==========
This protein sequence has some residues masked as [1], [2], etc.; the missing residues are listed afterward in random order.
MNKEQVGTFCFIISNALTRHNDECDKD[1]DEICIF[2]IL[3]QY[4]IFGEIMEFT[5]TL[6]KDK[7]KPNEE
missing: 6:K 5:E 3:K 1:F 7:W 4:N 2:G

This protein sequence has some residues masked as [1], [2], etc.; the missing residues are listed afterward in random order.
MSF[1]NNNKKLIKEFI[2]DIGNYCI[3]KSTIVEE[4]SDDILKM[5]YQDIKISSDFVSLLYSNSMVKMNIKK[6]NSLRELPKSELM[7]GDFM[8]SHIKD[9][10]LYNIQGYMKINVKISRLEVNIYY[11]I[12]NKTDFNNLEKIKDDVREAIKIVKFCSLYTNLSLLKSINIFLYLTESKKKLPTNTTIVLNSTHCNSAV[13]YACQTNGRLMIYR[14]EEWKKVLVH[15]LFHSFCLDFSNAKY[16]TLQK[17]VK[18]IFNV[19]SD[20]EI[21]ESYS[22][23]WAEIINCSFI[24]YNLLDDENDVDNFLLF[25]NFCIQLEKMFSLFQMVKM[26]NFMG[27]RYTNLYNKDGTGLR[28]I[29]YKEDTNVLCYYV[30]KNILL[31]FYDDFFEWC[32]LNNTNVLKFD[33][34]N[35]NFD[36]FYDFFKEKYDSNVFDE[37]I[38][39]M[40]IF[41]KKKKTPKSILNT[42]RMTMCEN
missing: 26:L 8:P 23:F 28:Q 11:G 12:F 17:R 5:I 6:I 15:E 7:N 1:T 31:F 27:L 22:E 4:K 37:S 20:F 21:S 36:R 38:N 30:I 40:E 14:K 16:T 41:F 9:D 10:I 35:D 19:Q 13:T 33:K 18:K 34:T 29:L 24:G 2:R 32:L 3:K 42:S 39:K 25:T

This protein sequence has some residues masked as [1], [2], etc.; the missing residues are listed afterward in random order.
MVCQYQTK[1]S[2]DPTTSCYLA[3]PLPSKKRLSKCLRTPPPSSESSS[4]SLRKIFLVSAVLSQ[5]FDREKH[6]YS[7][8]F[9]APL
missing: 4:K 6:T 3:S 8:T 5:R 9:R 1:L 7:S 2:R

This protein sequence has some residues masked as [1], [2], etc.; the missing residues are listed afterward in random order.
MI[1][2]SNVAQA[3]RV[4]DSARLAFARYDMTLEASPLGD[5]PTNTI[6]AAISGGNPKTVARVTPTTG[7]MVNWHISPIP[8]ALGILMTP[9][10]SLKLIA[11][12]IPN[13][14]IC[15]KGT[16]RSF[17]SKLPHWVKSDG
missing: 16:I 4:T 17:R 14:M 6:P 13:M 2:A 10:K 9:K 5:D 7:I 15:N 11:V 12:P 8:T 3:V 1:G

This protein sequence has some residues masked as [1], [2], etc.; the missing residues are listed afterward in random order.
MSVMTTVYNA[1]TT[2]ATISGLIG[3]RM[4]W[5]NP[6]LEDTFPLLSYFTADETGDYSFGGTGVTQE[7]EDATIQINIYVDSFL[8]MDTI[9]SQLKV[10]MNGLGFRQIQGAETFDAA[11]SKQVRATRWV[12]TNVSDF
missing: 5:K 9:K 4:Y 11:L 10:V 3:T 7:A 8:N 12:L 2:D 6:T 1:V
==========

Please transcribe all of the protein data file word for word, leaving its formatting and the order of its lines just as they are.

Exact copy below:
This protein sequence has some residues masked as [1], [2], etc.; the missing residues are listed afterward in random order.
MNKEQVGTFCFIISNALTRHNDECDKD[1]DEICIF[2]IL[3]QY[4]IFGEIMEFT[5]TL[6]KDK[7]KPNEE
missing: 6:K 5:E 3:K 1:F 7:W 4:N 2:G

This protein sequence has some residues masked as [1], [2], etc.; the missing residues are listed afterward in random order.
MSF[1]NNNKKLIKEFI[2]DIGNYCI[3]KSTIVEE[4]SDDILKM[5]YQDIKISSDFVSLLYSNSMVKMNIKK[6]NSLRELPKSELM[7]GDFM[8]SHIKD[9][10]LYNIQGYMKINVKISRLEVNIYY[11]I[12]NKTDFNNLEKIKDDVREAIKIVKFCSLYTNLSLLKSINIFLYLTESKKKLPTNTTIVLNSTHCNSAV[13]YACQTNGRLMIYR[14]EEWKKVLVH[15]LFHSFCLDFSNAKY[16]TLQK[17]VK[18]IFNV[19]SD[20]EI[21]ESYS[22][23]WAEIINCSFI[24]YNLLDDENDVDNFLLF[25]NFCIQLEKMFSLFQMVKM[26]NFMG[27]RYTNLYNKDGTGLR[28]I[29]YKEDTNVLCYYV[30]KNILL[31]FYDDFFEWC[32]LNNTNVLKFD[33][34]N[35]NFD[36]FYDFFKEKYDSNVFDE[37]I[38][39]M[40]IF[41]KKKKTPKSILNT[42]RMTMCEN
missing: 26:L 8:P 23:F 28:Q 11:G 12:F 17:R 5:I 6:I 15:E 7:N 1:T 31:F 27:L 22:E 4:K 37:S 20:F 21:S 36:R 38:N 30:I 40:E 14:K 16:T 41:F 9:D 10:I 35:D 19:Q 13:T 33:K 18:K 34:T 29:L 24:G 2:R 32:L 3:K 42:S 39:K 25:T

This protein sequence has some residues masked as [1], [2], etc.; the missing residues are listed afterward in random order.
MVCQYQTK[1]S[2]DPTTSCYLA[3]PLPSKKRLSKCLRTPPPSSESSS[4]SLRKIFLVSAVLSQ[5]FDREKH[6]YS[7][8]F[9]APL
missing: 4:K 6:T 3:S 8:T 5:R 9:R 1:L 7:S 2:R

This protein sequence has some residues masked as [1], [2], etc.; the missing residues are listed afterward in random order.
MI[1][2]SNVAQA[3]RV[4]DSARLAFARYDMTLEASPLGD[5]PTNTI[6]AAISGGNPKTVARVTPTTG[7]MVNWHISPIP[8]ALGILMTP[9][10]SLKLIA[11][12]IPN[13][14]IC[15]KGT[16]RSF[17]SKLPHWVKSDG
missing: 16:I 4:T 17:R 14:M 6:P 13:M 2:A 10:K 9:K 5:D 7:I 15:N 11:V 12:P 8:T 3:V 1:G

This protein sequence has some residues masked as [1], [2], etc.; the missing residues are listed afterward in random order.
MSVMTTVYNA[1]TT[2]ATISGLIG[3]RM[4]W[5]NP[6]LEDTFPLLSYFTADETGDYSFGGTGVTQE[7]EDATIQINIYVDSFL[8]MDTI[9]SQLKV[10]MNGLGFRQIQGAETFDAA[11]SKQVRATRWV[12]TNVSDF
missing: 5:K 9:K 4:Y 11:L 10:V 3:T 7:A 8:N 12:L 2:D 6:T 1:V